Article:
Pakistan Navy biennial exercise Shamsheer-e-Bahr kick started during the last week of July. Scheduled to terminate later this month, the exercise is a major conceptual undertaking and extends nearly seven weeks. It is founded on contemporary and prospective maritime security threats and challenges confronting Pakistan. The exercise enables Pakistan Navy to abstract possible response options to the entire range of threats. The final conceptulaised responses are later put to practical test at sea in Pakistan Navy biennial exercise Seaspark. All this culminates in reappraisal of developmental and employment strategy by the service.

The continuum of maritime security threats to Pakistan has seen a perpetual shift over the past two decades or so. The navy’s tasks and responsibilities have too multiplied significantly during the period. The spectrum of threat now spans from increasing nuclear and conventional disparity at one end to sub-conventional and hybrid warfare challenges at the other. The term “hybrid warfare” has gained currency over time. The term has replaced what was commonly known as “generational warfare” which now stands as a decisively discredited concept amongst modern militaries. “Hybrid warfare” involves simultaneous application of both, conventional and irregular or unconventional forms of conflict taking place within the same battle space. The adversary concurrently and adaptively employs a fused mix of conventional weapons, irregular tactics, terrorism, cyber terrorism and criminal behaviour in the battle space to obtain desired political objectives. This now seems to be the pattern and current strategy of the regional, sub-regional and extra-regional actors inimical to Pakistan.

There is no gainsaying that the Indian Ocean region (IOR) has been in international spotlight since 9/11. It has, however, lately come under renewed focus. This is not least because of geo-political upheavals or challenges to global supply chain system running through it but rather China’s phenomenal rise and perpetual inroads herein. The development has been cause of endless consternation in Washington and New Delhi. The US 2012 “Pivot to Asia” policy sought strategic partnership with India. The common foe of the two, China is now on the cusp of becoming a major regional military power. The US shift in strategic focus has resulted in both, Indian and Pacific oceans (Indo-Pacific) earning tremendous international attention. It has also caused reshaping of maritime strategies with further concentration of maritime military forces across Indo-Pacific expanse. The two are now deemed conjoined and inseparable entity.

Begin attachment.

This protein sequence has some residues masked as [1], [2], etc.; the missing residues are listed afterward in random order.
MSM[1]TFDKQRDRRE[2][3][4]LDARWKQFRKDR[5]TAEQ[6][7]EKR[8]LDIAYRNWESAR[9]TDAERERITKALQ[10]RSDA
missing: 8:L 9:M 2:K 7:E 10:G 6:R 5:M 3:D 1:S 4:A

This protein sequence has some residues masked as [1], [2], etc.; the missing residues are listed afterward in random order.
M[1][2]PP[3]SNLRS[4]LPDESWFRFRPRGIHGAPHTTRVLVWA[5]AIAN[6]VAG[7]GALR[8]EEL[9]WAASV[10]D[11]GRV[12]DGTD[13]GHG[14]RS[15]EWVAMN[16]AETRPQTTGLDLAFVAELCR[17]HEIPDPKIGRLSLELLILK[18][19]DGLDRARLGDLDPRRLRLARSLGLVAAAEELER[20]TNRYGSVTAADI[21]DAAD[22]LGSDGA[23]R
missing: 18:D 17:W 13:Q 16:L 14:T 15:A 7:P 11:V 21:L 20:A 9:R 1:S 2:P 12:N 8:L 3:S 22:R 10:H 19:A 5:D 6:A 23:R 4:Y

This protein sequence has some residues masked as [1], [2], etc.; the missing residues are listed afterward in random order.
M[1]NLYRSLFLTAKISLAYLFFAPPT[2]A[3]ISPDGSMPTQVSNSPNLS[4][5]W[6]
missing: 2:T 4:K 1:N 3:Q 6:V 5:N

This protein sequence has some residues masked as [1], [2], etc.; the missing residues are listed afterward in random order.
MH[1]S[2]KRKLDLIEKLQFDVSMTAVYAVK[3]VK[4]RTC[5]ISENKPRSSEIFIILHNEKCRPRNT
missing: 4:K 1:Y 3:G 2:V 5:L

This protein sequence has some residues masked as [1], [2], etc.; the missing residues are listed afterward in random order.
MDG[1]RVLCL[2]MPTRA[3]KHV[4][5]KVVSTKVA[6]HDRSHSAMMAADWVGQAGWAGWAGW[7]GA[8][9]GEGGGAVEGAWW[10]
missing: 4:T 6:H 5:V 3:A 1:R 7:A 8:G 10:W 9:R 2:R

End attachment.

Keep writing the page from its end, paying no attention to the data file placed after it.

By the end of this decade, Indian Navy (IN) plans to operate three carrier battle groups. In its new integrated perspective plan, IN aims to induct over 90 combat platforms within next decade. India’s policy on the Indian Ocean is now also more proactive than any time in the past. The Modi government is also far more eager to engage with the United States militarily than its predecessor. The two sides have now decided to upgrade Malabar series of naval exercises which now routinely involve aircraft carrier and nuclear submarines. Side by side, Indian Navy is seeking technological assistance in key areas such as nuclear propulsion and design and construction of aircraft carriers. Many Indian Naval Officials now suggest that US must help IN in its ongoing extensive modernization programme by selling top of the line equipment complemented by technology transfer. The CPEC agreement, anticipated operationalisation of Gwadar port and fearful of PLA(N) becoming “two ocean navy” has only provided a fresh impetus to USN-IN strategic collaboration.